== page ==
Oppenheimer Ethics Symposium focuses on politicians and press
The second annual Oppenheimer Ethics Symposium will educate students and professionals about media ethics with a focus on media bias in election coverage.
The symposium’s namesakes are UI alumni Douglas and Arthur Oppenheimer, who own a Boise-based food processing, sales and marketing company.
Kelly McBride will give the keynote speech, “Politicians vs. the Press: A Social Media Cage Fight.” McBride is a faculty member at the Poynter Institute for Media Studies and the lead writer on ESPN’s Poynter Review Project.
“The keynote speaker, Kelly McBride, brings a wealth of expertise and a national reputation as an expert on media ethics,” Kenton Bird, director of the University of Idaho School of Journalism and Mass Media said. “The reasons that ESPN went to the Poynter Institute to develop an ethics and accountability program (the Poynter Review Project) can be summed up in two words: Kelly McBride.”
In her speech, McBride will discuss how election coverage has become a wrestling match between politicians and their handlers and the press trying to do its job, and how issues of bias have crept into the coverage, said Steve Smith, professor of mass media ethics at UI.
“I am particularly excited about hearing Kelly McBride’s keynote address at the symposium,” said Betsy Russell, moderator of the symposium’s panel discussion and Boise bureau chief for The Spokesman-Review. “The media world and the role of social media is very much new and evolving, and there are issues all of us will have to wrestle with as it evolves.”
While last fall’s symposium focused on the emergence of social media, this year’s symposium will capitalize on the election buzz.
“The topic is timely — the symposium comes less than three weeks before the general election, so the public’s attention will be focused on the presidential campaign and the media’s coverage of it,” Bird said.
Bird will start the symposium with his introduction, which will be followed by McBride’s speech. Two political leaders and three area journalists will then discuss “Media Bias in Election Coverage: How to Spot It and What to Do About It,” a forum where Smith expects there to be “fireworks.”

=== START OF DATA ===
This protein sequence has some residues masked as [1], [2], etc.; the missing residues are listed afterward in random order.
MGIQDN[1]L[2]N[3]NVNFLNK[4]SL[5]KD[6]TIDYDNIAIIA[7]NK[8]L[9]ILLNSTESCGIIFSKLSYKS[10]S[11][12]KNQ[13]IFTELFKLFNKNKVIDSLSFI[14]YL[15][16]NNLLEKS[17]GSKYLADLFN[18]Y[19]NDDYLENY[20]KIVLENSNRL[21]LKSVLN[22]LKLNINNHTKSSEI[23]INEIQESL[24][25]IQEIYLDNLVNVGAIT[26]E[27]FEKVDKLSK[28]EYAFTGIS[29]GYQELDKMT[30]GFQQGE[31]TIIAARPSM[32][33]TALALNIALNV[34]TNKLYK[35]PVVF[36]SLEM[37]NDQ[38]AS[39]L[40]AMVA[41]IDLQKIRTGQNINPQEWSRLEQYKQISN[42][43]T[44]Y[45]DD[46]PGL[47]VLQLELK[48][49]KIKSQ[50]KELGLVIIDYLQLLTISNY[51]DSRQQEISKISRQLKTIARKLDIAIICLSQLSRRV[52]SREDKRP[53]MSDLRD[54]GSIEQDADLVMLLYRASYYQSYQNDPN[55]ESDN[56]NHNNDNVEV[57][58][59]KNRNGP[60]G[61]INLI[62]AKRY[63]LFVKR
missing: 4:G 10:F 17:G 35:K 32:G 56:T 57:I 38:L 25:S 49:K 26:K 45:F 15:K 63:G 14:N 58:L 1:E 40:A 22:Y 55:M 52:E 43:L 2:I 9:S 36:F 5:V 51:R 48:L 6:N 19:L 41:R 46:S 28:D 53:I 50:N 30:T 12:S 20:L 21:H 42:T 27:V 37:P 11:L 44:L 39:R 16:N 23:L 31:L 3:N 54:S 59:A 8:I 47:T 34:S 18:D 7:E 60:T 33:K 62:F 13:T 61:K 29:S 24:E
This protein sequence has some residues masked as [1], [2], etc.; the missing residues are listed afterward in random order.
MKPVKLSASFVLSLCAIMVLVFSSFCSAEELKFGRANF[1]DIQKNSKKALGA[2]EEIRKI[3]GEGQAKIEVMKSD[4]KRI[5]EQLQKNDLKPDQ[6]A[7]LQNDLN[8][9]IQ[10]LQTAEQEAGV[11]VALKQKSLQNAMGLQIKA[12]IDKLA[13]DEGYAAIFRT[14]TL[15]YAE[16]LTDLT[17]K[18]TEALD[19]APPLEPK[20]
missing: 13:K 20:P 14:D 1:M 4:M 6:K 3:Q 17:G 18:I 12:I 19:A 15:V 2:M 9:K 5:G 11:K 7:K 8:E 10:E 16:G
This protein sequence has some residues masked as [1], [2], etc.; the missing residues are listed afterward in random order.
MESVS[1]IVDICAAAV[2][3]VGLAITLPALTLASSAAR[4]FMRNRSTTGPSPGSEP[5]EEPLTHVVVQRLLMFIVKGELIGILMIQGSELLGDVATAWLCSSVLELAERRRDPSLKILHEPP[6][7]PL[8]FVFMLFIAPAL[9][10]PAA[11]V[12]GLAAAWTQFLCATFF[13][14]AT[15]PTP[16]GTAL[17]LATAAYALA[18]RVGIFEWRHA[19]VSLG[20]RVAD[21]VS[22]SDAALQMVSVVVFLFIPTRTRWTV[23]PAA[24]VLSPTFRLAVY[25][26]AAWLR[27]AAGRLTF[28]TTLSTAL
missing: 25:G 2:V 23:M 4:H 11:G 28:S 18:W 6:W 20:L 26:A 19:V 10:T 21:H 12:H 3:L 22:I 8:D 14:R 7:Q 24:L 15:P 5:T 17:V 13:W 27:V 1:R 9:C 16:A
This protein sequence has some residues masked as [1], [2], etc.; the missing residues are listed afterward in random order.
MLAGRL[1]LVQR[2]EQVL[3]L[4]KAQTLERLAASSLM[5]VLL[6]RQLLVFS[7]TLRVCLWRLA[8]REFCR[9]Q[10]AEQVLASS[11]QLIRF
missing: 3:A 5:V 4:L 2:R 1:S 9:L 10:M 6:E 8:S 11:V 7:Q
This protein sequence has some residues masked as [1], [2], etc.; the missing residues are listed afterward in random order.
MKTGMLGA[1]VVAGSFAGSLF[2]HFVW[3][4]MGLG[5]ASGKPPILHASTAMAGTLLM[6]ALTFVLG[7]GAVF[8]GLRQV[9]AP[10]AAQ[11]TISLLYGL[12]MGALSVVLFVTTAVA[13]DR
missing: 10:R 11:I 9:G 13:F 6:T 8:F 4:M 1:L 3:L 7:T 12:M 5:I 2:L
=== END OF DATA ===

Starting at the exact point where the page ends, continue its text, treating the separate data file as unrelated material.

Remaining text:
On the panel are media professionals Todd Dvorak, Jamie Grey and Kevin Richert. Joining them are Brian Cronin, who was elected to the Idaho House of Representatives in 2008 and Alex LaBeau, president of the Idaho Association of Commerce and Industry.
“The journalists on the panel include one who actively covers government and politics, one who both does that and supervises other reporters in that process and an editorial writer whose whole business is bias — whose job is to write opinion, as opposed to reporting the news like the others,” Russell said. “The political activists have been at the center of hotly contested issues in this state and no doubt will have some beefs with how they or their issues have been covered — justified or not. Perhaps they’ll even have some positive things to say.”
Bird said last fall’s symposium was aimed primarily at media professionals. This year’s symposium has an additional afternoon session that will address local high school and College of Western Idaho media students on issues of media bias.
Idaho Public Television, one of the symposium’s co-sponsors, will stream the symposium live and will archive it on its website, idahoptv.org, for those who cannot attend.
Smith said the ultimate goal is to continue education. Smith said he hopes the symposium will attract 200 people, exceeding last year’s attendance of 150.
A smaller symposium, like last year, is expected to take place in the spring in Moscow, Smith said, though the topic is undetermined.
“We’re still early in this relationship with the Oppenheimer brothers, so we’re building this one year at a time,” Smith said. “My hope is that eventually we will have a regionally recognized forum for ethical discussion held twice a year.”
Courtney Miller can be reached at email@example.com